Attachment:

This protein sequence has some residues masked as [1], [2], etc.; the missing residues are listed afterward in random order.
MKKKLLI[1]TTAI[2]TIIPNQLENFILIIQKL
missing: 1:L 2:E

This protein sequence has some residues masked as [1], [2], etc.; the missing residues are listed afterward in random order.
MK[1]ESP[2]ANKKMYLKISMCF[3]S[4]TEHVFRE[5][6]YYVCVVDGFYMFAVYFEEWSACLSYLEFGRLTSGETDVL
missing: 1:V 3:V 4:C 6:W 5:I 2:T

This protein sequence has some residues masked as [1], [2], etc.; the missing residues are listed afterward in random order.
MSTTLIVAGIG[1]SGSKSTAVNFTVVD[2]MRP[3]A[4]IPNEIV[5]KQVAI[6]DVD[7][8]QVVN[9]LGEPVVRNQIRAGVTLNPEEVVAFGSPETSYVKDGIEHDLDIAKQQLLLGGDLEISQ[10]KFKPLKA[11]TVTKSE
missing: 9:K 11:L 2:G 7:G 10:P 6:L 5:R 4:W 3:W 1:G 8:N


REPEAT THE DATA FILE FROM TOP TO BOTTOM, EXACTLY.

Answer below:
This protein sequence has some residues masked as [1], [2], etc.; the missing residues are listed afterward in random order.
MKKKLLI[1]TTAI[2]TIIPNQLENFILIIQKL
missing: 1:L 2:E

This protein sequence has some residues masked as [1], [2], etc.; the missing residues are listed afterward in random order.
MK[1]ESP[2]ANKKMYLKISMCF[3]S[4]TEHVFRE[5][6]YYVCVVDGFYMFAVYFEEWSACLSYLEFGRLTSGETDVL
missing: 1:V 3:V 4:C 6:W 5:I 2:T

This protein sequence has some residues masked as [1], [2], etc.; the missing residues are listed afterward in random order.
MSTTLIVAGIG[1]SGSKSTAVNFTVVD[2]MRP[3]A[4]IPNEIV[5]KQVAI[6]DVD[7][8]QVVN[9]LGEPVVRNQIRAGVTLNPEEVVAFGSPETSYVKDGIEHDLDIAKQQLLLGGDLEISQ[10]KFKPLKA[11]TVTKSE
missing: 9:K 11:L 2:G 7:G 10:P 6:L 5:R 4:W 3:W 1:G 8:N